Deep in the Heart of Texas
Local Bigots Shut Down Texas Shakespeare Festival
by Steven Robert Allen

November 18 - November 24, 1999

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Arts and Literature Calendar
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Detail from the book cover for Angels in America

When Raymond Caldwell, artistic director of the Texas Shakespeare Festival in Kilgore, Texas, decided to have his theater students at the local community college put on a production of Angels in America, he had no idea what he was in for. This complex Pulitzer Prize-winning epic play by Tony Kushner is about a lot of things -- politics, sexuality, love, etc. -- but what got Caldwell in such hot water is the fact that Angels in America is also about homosexuals.

Soon after Caldwell announced that he would put on the play, letters to the editor started pouring in to local papers denouncing Caldwell and his production. He also started receiving personal mail and calls with charming threats like, "We're going to get you," and "We won't forget this."

According to William Holda, the president of the college, a couple of Baptist churches -- Heritage Baptist Church and God Said Ministries -- organized the uproar. They lugged signs around saying things like, "Maggots Are Better Than Faggots, Because At Least They Have A Purpose." Classy group, huh? One sign even depicted stick figures engaged in anal sex, accompanied by the words "God Hates Fags."

The situation eventually degenerated into pure lunacy. The protesters began claiming that the college was trying to recruit college kids to the gay lifestyle. Caldwell says that a man in a black bus drove around campus for days with a sign posted on the side saying, "Hello, Governor Bush. Dr. Molda [sic] and the sewer sucking sodomites are raping the virgin village of Kilgore." Bible quotes were also posted all over the bus. Because of the threats and protests, the college had to implement special security measures. Police were present at the performance and attendees were forced to enter the theater through metal detectors. The audience was videotaped throughout the entire show.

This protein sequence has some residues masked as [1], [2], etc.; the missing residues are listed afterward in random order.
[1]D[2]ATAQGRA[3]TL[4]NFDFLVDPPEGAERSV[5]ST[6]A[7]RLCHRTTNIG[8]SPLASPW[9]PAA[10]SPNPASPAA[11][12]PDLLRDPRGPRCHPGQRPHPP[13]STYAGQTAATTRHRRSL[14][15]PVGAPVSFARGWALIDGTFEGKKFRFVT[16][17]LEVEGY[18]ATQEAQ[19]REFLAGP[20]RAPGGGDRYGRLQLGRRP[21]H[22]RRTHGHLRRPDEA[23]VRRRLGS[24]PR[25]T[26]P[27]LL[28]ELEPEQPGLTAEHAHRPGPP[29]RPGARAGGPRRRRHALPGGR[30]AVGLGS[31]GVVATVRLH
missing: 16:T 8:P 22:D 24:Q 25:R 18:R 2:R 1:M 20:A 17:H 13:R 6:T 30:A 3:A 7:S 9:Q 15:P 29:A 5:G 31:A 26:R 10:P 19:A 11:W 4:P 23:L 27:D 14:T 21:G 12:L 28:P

In retrospect, none of this seems too surprising to Caldwell. "This section of east Texas is part of the old Deep South," he says. "It resembles Arkansas and Northern Louisiana more than it resembles Houston or Dallas. This is an extremely conservative part of the Bible Belt."

The four-day production run ended, and eventually the chaos died down a bit -- but not before the county caved in to the Bible-beating bigots and withdrew funding for Caldwell's Texas Shakespeare Festival. It's bad enough when local citizens express such overwhelming intolerance for a work of art that most of them probably haven't even experienced -- but these are obviously not bright people. When local government steps in to sanction their ignorance, prejudice, intimidation and blackmail, everyone suffers.

Who would have thought that a few psychotic homophobes could kill off a Shakespeare festival? Then again, maybe it's Shakespeare himself they were after -- some of those love sonnets read pretty darn queer.

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